I have my surgery in just over two weeks to remove an 8X3X3 dermoid from my right ovary. I thought I was doing okay, and hadn't really thought about the surgery for a week now, but then I began going through my checklist of things to do (buy a new robe, slippers, etc.), and I began doing internet searching again for any other advice of what to do... and now the anxiety is back full force. I haven't slept for 24 hours.
I'm freaking out now about blood clots. I'm overweight and sedentary (work at a computer all day). My mom had a DVT that put her in the hospital for a week (during her chemotherapy treatment). I'm terrified now not just of the surgery but of the days and weeks after the surgery and worrying about blood clots developing, particularly when I work at the computer. My "standard" sitting posture is typically with one leg crossed and the other stretched out, which apparently is horrible for circulation... but really comfy when working on a laptop in a recliner at home.
Did anyone have blood clots after their cyst/ovary surgery? When did yours happen? What were the signs?
How often do blood clots happen after surgery to remove a cyst or ovary? I've found a statistic that says they happen .8 of the time for hysterectomies, and .2 of those die. That statistic is terrifying to me, mainly because of my weight and sedentary lifestyle (no other problems).
Did you get heparin shots or those compression boots/socks for the day of your surgery?
Also, how long usually is someone actually in surgery for a cyst or ovary removal laparascopic? I'm having the robotic Davinci surgery. Are those faster? I mean, is a "standard" surgery 30 minutes, an hour, etc.? How long was your time from being put under to being awake.... and to walking again?
I had a laparotomy to remove my right ovary and cyst on Feb 2nd. The dr had booked the OR for abot 45 min, and I believe that was all i was in there for. I went in at 1130am to OR, was put under, and woke up in recovery at 1:15pm and was sent to the ward finally by dinner time. Due to it being a laparotomy, i was catheterized, and was stuck in bed for the first 36 hours before it was removed.
I never had a problem with blood clots, though at my pre-surgical screening and post op they gave me a list of leg exercises and breathing exercises etc while i was stuck in bed to keep circulation going to prevent blood clots. ( I do have a slightly higher than normal range of platelet count but they werent concerned about clotting with me and i am also overweight)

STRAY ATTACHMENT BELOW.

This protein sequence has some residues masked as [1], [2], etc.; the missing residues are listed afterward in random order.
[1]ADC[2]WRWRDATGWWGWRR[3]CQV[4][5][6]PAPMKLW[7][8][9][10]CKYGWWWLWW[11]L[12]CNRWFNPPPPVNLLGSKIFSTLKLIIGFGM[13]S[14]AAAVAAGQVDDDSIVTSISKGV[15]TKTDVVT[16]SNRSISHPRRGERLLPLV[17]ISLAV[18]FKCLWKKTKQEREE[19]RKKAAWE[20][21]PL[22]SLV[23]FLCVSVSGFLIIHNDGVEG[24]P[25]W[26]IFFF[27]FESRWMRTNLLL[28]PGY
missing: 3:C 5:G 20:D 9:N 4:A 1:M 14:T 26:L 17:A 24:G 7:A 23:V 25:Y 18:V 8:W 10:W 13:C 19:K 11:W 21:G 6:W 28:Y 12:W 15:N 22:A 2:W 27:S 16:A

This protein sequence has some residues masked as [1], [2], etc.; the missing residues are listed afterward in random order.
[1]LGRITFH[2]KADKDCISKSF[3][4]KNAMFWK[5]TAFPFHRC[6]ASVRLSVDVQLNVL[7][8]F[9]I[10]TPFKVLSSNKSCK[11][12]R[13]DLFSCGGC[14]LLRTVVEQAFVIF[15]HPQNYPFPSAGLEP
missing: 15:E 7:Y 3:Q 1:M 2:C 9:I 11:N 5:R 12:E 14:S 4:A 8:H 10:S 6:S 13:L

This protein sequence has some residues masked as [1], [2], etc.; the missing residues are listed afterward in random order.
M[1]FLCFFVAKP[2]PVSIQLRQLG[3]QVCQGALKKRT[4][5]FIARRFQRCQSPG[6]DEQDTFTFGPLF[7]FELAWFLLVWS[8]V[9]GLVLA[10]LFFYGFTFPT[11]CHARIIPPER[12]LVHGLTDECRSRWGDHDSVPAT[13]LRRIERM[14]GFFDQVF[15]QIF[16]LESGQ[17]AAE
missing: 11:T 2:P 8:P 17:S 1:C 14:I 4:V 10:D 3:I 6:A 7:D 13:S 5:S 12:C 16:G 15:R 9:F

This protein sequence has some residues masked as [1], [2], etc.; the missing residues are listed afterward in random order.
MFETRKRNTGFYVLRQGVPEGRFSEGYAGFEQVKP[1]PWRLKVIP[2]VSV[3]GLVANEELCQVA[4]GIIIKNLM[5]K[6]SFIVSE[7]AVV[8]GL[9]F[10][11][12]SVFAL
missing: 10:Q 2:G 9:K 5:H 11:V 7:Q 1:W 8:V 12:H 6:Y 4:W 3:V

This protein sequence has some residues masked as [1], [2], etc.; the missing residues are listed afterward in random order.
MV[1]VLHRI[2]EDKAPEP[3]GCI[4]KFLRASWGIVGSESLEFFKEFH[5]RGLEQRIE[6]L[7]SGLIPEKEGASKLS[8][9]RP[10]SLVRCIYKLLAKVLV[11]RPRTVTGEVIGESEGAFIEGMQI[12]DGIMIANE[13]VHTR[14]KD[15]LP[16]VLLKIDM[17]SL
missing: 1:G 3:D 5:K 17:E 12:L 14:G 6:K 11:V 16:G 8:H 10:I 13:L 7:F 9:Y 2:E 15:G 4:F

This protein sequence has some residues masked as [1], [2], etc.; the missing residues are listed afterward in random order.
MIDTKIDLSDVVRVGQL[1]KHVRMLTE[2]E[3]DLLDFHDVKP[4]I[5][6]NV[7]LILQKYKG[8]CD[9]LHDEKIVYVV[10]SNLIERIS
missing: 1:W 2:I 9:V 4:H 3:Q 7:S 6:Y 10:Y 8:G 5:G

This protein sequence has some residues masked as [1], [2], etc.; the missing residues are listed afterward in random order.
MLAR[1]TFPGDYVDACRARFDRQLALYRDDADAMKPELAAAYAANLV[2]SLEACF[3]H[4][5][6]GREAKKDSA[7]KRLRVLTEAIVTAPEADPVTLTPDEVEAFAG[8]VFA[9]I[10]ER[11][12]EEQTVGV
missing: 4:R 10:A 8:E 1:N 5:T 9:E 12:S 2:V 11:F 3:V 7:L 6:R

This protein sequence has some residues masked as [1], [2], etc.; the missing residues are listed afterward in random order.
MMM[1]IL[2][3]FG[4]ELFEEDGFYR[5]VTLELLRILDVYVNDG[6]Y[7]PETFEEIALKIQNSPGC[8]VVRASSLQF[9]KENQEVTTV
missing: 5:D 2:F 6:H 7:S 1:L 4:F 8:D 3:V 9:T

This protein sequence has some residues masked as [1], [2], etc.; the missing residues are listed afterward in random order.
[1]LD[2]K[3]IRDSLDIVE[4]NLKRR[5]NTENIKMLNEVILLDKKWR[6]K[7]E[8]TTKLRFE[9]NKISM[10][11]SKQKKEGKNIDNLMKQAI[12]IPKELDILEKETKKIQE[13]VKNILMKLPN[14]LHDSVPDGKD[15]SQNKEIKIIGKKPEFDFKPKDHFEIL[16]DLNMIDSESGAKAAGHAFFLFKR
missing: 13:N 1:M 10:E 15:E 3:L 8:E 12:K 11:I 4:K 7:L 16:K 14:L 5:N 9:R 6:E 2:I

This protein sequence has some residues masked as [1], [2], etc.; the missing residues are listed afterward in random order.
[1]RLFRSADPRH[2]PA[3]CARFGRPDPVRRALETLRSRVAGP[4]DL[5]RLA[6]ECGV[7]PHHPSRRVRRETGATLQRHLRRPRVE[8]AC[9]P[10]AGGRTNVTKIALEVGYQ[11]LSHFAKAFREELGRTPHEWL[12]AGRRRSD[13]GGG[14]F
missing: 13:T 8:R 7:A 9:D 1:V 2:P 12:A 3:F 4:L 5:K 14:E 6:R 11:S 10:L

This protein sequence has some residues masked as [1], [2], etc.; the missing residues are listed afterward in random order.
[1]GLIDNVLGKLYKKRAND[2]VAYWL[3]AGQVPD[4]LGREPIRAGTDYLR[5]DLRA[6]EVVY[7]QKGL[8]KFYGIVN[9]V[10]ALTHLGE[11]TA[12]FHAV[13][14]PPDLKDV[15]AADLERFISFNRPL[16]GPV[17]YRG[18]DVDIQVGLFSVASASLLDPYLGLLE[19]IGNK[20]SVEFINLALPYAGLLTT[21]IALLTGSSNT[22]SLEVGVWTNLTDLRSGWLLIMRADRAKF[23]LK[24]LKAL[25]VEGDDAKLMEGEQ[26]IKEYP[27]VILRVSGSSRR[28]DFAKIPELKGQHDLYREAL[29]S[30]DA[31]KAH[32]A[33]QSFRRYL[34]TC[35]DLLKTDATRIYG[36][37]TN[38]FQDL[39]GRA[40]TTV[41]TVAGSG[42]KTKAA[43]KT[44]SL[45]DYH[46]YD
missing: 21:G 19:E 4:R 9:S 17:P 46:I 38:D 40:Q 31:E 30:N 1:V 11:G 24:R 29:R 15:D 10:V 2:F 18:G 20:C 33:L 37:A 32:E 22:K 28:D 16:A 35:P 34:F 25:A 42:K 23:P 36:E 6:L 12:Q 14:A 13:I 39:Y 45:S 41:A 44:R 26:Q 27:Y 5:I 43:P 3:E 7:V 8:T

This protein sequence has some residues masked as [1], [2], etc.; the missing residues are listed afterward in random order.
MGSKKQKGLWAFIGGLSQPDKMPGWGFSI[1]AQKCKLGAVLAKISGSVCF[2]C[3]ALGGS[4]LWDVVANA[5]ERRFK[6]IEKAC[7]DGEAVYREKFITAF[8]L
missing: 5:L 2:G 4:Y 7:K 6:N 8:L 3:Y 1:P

If you are concerned you are at risk of clotting post op, Talk to the nurses and the dr before surgery and after surgery about what you can do to prevent them.
Obviously getting up and moving is the best thing, but the first day, you're likely not going to want to move too much. When getting up out of bed you'll want to move slowly, and the nurses should help you and show you how to move with as little pain as possible.
And I know its hard, but stop looking online!! You're just going to make your anxiety worse and that is the last thing you need. Last thing you ned is to stress yourself out more pre surgery, I did the same thing til i found this forum. Sometimes reading the stories made me nervous, but dont read online! You risk scaring yourself making it out to be worse than it is. I know I did at first when i first read up about my surgery. Just take the time to get ready for surgery and relax as best you can.
Thank you so much!!! I took an anxiety pill this morning and then slept for 14 hours, so I'm feeling a lot better right now. I also have a lot of work I have to finish before tomorrow midnight, so as long as I stay focused on things that have to be done now, I can avoid thinking about the surgery. I found out one that a friend accidentally gave me tea with caffeine in it, and I haven't knowing drank caffeine in years, so that apparently really wired me, so I was physically as well as mentally freaking out.
I'm hoping that laparoscopic will mean less time in bed. My doctor mentioned that patients go home the same day sometimes, and I'm really hoping I'm one of those. It sounds like the surgery is 45 minutes. They're not removing my ovary, so hopefully the dermoid isn't 'sticking' to anything in there. (I can physically push it around my stomach sometimes, so I don't think it is.)